Falls cause devastating injuries for many older adults that lead to fracture, bed rest, loss of muscle and that downward spiral costs millions annually.
That’s no surprise.
What is a surprise is the loss of muscle that causes these falls starts when you’re 30 if you’re not doing something about it. Muscle losses occur for decades before you notice. Most importantly, fast twitch muscle fiber loss happens twice as quickly [as slow twitch] as you age. Yet fewer women are training right to keep fast twitch muscle.
Balance exercises alone won’t help you prevent falls. You need fast twitch muscle. If you’ve lost it you can get it back.
You rely on fast twitch muscle for reaction skills. That is, when it’s a little slippery, or you catch your toe on the rug, you can react quickly and right yourself if you have fast twitch fibers. If you’re not training specifically for them you’re at greater risk of falling, even at 50, let alone decades later.
Long before that “senior shuffle” begins you are at risk of what we call “unfortunate incidents.” It’s those random events that cause you to slow down, be inactive for a period of time, and lose confidence. It could be Meniere’s disease, a dose of blood pressure medication, or a broken toe. Setbacks can be minimal with the right combination of strength, agility, and balance exercises.
Strength Train with Heavier Weights
Light weights and Pilates serve a purpose but they don’t help you with fast twitch muscle recovery or maintenance. If fear of falling isn’t enough to inspire you, fast twitch fibers also play a huge role in your metabolism. Heavy weights cause fatigue at 10 or fewer repetitions. Work your way up to it on joints that can handle it. Try power instead for other joints, which is adding a faster lift combined with a slower lower. You’re still in control but benefit fast twitch muscle more this way than constantly lifting slow.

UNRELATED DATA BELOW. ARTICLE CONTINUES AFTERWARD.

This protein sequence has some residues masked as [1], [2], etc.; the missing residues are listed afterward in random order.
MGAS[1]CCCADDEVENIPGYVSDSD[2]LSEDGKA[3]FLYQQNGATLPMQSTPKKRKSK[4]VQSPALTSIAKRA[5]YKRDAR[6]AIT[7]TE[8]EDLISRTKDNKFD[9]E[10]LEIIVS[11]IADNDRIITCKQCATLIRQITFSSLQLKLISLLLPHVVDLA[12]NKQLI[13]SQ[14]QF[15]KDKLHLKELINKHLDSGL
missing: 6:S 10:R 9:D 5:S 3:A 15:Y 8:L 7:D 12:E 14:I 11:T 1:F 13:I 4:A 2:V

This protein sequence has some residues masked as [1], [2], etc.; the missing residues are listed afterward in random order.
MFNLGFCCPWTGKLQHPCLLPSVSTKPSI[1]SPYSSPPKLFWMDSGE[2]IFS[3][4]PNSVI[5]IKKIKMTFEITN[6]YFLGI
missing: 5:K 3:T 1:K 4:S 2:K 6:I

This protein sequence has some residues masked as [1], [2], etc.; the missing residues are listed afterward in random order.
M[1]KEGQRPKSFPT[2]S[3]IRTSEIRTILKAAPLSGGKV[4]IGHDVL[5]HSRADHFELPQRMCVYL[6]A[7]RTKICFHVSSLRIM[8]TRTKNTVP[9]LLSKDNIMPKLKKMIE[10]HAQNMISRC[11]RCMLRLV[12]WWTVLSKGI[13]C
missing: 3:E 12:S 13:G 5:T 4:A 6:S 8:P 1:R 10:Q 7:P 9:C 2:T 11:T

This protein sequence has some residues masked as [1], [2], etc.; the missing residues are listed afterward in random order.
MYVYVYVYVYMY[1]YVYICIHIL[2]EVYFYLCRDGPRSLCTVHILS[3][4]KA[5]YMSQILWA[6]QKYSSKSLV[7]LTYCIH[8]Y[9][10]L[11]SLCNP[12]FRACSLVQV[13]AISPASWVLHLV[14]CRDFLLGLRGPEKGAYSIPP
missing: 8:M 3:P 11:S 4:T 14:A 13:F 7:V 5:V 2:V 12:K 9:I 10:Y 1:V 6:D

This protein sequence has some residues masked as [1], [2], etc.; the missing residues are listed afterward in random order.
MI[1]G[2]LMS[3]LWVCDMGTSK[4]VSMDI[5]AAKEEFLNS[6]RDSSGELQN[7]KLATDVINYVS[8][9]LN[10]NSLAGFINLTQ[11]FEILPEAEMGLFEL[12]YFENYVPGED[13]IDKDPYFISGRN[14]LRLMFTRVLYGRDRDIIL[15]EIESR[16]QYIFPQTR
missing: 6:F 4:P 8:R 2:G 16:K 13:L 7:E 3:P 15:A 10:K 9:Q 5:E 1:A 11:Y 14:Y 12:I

If you want to be able to move your feet when it counts, you’ve got to move them fast when you’re training. Spend a few minutes most days a week doing fast moves. If you play tennis, racquetball, badminton or pickle ball you’ve got this kind of movement built in. If you primarily walk, or ride slow and steady, add a few short agility drills to the end of each workout.
When do you risk losing your balance?
You have a grocery bag in one arm, your purse over your shoulder, you’re searching for your keys, and it’s just slippery enough to make that a challenge.
You’ve got popcorn in one arm, your coat in the other, and you’re climbing over knees to get to your seat when someone calls your name.
You’re teetering on those killer heels you rarely wear, really meant for sitting, and the floor of the hall feels newly polished.
You do practice yoga on your mat, by yourself, in calm serene environment. How is that helpful?
Never forget that the goal is not to get better at balance exercises. The goal is to get better at life. To do that your balance-enhancing work should be done under conditions similar to those conditions where you risk losing your balance.
There are three ways to improve the effectiveness of your balance practice. If you’ve got those balance poses in yoga down or you’ve been practicing balance at your kitchen counter daily, it’s time to take that foundation and make it more functional.
Start with balance exercises you’re already doing and add one of these options at a time. If you’re not already doing balance exercises regularly start with a simple stork stand (one leg) in shoes and move to doing it barefoot when you’ve got that. Continue to challenge yourself.
Life is likely to keep you off balance until the end. But you’ve got this.